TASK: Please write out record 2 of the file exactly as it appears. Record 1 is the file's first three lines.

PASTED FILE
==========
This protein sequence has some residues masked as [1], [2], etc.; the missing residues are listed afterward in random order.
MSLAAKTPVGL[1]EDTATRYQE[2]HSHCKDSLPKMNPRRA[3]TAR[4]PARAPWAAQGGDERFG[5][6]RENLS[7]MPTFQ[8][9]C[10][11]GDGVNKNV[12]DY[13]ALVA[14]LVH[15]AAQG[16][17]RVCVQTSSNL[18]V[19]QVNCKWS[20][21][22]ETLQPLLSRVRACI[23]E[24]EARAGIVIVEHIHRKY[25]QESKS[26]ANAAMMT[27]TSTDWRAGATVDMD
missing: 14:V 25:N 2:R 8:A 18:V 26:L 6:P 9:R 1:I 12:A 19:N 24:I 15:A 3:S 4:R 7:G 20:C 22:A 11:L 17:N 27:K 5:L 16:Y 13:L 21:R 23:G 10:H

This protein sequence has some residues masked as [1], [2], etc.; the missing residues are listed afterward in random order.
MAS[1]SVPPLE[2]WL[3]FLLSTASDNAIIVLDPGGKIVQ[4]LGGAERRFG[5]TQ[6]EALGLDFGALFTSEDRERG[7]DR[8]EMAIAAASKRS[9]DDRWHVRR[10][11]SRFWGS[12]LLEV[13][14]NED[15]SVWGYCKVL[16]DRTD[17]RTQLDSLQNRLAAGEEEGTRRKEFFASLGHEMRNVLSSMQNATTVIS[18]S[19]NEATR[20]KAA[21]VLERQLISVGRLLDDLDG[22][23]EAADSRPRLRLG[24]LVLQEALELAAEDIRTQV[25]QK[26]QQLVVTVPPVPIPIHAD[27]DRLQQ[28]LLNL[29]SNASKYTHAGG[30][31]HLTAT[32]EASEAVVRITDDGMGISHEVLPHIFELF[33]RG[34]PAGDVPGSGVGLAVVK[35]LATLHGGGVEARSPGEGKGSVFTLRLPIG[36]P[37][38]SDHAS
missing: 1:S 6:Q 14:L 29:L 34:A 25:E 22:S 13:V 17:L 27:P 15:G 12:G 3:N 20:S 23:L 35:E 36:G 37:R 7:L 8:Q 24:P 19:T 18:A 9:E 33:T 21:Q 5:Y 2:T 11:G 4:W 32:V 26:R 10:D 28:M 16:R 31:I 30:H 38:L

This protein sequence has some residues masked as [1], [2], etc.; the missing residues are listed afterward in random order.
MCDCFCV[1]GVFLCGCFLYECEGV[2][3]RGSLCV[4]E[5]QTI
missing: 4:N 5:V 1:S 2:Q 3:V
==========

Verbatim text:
This protein sequence has some residues masked as [1], [2], etc.; the missing residues are listed afterward in random order.
MAS[1]SVPPLE[2]WL[3]FLLSTASDNAIIVLDPGGKIVQ[4]LGGAERRFG[5]TQ[6]EALGLDFGALFTSEDRERG[7]DR[8]EMAIAAASKRS[9]DDRWHVRR[10][11]SRFWGS[12]LLEV[13][14]NED[15]SVWGYCKVL[16]DRTD[17]RTQLDSLQNRLAAGEEEGTRRKEFFASLGHEMRNVLSSMQNATTVIS[18]S[19]NEATR[20]KAA[21]VLERQLISVGRLLDDLDG[22][23]EAADSRPRLRLG[24]LVLQEALELAAEDIRTQV[25]QK[26]QQLVVTVPPVPIPIHAD[27]DRLQQ[28]LLNL[29]SNASKYTHAGG[30][31]HLTAT[32]EASEAVVRITDDGMGISHEVLPHIFELF[33]RG[34]PAGDVPGSGVGLAVVK[35]LATLHGGGVEARSPGEGKGSVFTLRLPIG[36]P[37][38]SDHAS
missing: 1:S 6:Q 14:L 29:L 34:A 25:E 22:S 13:V 17:L 27:P 15:G 12:G 3:N 20:S 23:L 35:E 36:G 37:R 7:L 8:Q 24:P 19:T 18:A 9:E 33:T 21:Q 5:Y 2:T 11:G 4:W 32:V 26:R 10:D 28:M 16:R 31:I 30:H 38:L